By Charlie Kimber
Downloading PDF. Please wait... Issue 2515

Tug of war in Turkey over coup aftermath

This article is over 5 years, 10 months old
Issue 2515
Thousands rallied in the Turkish city of Izmir
Thousands rallied in the Turkish city of Izmir

A battle is taking place in Turkey to decide who will gain in the wake of an attempted military coup last month.

Mass popular mobilisation halted the coup. President Recep Tayyip Erdogan has moved to purge the military. He is also seeking to entrench his power by removing other opponents.

These include dozens of newspapers, television station and radio stations, publishers and some individuals prominent in the workers’ movement.

Erdogan has bitterly criticised the US for its concerns about the treatment of the coup plotters while ignoring the hundreds of deaths that were caused by the rising itself.

Reports suggest that up to a third of generals, air chiefs and admirals were directly involved in the coup attempt. The remainder of the upper ranks did nothing to resist it. Such forces are the enemies of democracy and human rights.

But it’s not just Erdogan taking action. Thousands of people joined a “No to the Coup, Democracy Now” rally in the city of Izmir last Friday.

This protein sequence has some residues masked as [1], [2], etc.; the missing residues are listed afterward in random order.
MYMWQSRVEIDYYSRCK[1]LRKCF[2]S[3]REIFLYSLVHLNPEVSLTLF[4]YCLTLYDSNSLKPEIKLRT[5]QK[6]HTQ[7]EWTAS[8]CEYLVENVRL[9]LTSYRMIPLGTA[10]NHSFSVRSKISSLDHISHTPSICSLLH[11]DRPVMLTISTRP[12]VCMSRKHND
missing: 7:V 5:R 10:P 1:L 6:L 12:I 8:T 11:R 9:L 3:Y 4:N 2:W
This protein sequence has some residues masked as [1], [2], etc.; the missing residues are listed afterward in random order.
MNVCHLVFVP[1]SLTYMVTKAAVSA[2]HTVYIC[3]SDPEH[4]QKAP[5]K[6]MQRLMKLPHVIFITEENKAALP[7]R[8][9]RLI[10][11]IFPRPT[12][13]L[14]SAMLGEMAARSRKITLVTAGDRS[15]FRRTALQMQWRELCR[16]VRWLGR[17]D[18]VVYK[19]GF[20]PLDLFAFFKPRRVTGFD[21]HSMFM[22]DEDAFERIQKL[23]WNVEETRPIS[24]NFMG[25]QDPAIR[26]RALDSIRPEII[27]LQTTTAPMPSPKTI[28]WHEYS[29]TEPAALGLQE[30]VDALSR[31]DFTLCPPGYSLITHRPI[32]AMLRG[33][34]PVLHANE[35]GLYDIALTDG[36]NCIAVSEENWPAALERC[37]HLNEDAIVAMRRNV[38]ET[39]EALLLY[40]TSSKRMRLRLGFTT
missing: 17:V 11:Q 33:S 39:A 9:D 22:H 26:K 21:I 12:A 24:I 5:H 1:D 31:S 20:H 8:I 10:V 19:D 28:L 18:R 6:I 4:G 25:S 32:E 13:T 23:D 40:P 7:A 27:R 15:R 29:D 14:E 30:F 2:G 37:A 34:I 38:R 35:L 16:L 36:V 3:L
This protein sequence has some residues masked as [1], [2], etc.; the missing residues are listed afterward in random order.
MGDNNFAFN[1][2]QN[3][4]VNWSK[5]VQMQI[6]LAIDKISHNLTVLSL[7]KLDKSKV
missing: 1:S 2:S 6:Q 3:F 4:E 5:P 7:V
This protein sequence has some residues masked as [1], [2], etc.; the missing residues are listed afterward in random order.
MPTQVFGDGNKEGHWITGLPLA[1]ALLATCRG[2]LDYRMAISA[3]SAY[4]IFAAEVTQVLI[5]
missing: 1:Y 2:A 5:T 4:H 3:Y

It was organised by the pro-Kurdish HDP (Peoples Democratic Party) and joined by a grouping of 45 unions and parties that organises May Day.


It followed a demonstration the weekend before of around 100,000 called by the main opposition party, the right wing social democratic CHP (Republican Peoples Party).

The protest also involved some left groups and trade unions. Its main slogan was “Against the coup and against dictatorship”.

Workers have organised against sackings, winning the reinstatement of Mehmet Demir and 21 of his trade unionist colleagues who were removed from state broadcaster TRT.

Mehmet is a trade union activist and ex-president of his union. He had been sacked on the absurd allegation that he was a member of the Gulen sect blamed for the coup.

A wave of solidarity protests saved the jobs.

Rectors of Hakkari, Mersin and Tunceli Universities have resumed investigations and even begun dismissing signatories of the Academics for Peace group. It is critical of government policies and military actions against Kurdish citizens in south east Turkey.

But again solidarity can win. Ten of the petition’s signatories at the university in Van province have been reinstated after a campaign.

The coup was defeated by people taking matters into their own hands.

This opens up the possibility of both stifling the military and refusing to accept the shrunken version of democracy that Erdogan offers.

Last weekend marked the first anniversary of renewed war between Kurdish organisations and the Turkish state. Turkey’s Human Rights Foundation says over 355,000 people have been forced from their homes. Curfews and attacks continue.


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